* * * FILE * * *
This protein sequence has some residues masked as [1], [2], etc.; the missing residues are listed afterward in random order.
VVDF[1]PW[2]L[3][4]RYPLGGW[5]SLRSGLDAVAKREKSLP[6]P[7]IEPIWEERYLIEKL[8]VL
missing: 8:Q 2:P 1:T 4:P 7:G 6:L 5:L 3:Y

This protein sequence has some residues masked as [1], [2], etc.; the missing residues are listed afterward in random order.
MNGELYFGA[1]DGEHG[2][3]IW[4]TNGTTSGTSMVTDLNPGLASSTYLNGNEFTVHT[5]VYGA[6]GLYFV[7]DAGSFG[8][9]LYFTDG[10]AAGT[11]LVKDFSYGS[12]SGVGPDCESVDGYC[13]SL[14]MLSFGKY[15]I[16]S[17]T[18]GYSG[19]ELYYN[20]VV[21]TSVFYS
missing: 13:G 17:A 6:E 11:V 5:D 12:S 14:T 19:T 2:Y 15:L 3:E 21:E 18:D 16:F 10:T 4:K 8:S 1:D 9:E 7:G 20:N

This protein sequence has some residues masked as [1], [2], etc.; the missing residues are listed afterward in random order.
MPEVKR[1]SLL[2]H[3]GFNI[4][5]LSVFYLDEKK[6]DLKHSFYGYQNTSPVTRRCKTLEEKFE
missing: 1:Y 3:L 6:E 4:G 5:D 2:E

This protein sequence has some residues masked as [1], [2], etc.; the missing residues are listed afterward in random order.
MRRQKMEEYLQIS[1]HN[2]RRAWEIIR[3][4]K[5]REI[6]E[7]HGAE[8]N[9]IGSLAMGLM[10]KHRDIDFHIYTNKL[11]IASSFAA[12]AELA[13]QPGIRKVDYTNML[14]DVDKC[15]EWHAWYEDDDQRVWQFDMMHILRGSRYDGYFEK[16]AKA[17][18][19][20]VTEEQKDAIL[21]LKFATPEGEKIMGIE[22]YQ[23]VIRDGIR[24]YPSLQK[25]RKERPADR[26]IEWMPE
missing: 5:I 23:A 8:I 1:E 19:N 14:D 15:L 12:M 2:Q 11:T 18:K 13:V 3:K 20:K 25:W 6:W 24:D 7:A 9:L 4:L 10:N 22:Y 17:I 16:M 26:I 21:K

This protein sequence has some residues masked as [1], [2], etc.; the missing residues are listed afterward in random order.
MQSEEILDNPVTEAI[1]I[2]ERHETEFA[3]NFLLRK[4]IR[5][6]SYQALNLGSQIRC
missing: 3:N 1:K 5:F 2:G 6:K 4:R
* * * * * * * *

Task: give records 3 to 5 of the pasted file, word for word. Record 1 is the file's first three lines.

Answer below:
This protein sequence has some residues masked as [1], [2], etc.; the missing residues are listed afterward in random order.
MPEVKR[1]SLL[2]H[3]GFNI[4][5]LSVFYLDEKK[6]DLKHSFYGYQNTSPVTRRCKTLEEKFE
missing: 1:Y 3:L 6:E 4:G 5:D 2:E

This protein sequence has some residues masked as [1], [2], etc.; the missing residues are listed afterward in random order.
MRRQKMEEYLQIS[1]HN[2]RRAWEIIR[3][4]K[5]REI[6]E[7]HGAE[8]N[9]IGSLAMGLM[10]KHRDIDFHIYTNKL[11]IASSFAA[12]AELA[13]QPGIRKVDYTNML[14]DVDKC[15]EWHAWYEDDDQRVWQFDMMHILRGSRYDGYFEK[16]AKA[17][18][19][20]VTEEQKDAIL[21]LKFATPEGEKIMGIE[22]YQ[23]VIRDGIR[24]YPSLQK[25]RKERPADR[26]IEWMPE
missing: 5:I 23:A 8:I 1:E 19:N 14:D 15:L 12:M 2:Q 11:T 18:K 13:V 3:K 20:K 25:W 6:W 24:D 7:A 9:L 4:L 10:N 22:Y 17:I 16:M 26:I 21:K

This protein sequence has some residues masked as [1], [2], etc.; the missing residues are listed afterward in random order.
MQSEEILDNPVTEAI[1]I[2]ERHETEFA[3]NFLLRK[4]IR[5][6]SYQALNLGSQIRC
missing: 3:N 1:K 5:F 2:G 6:K 4:R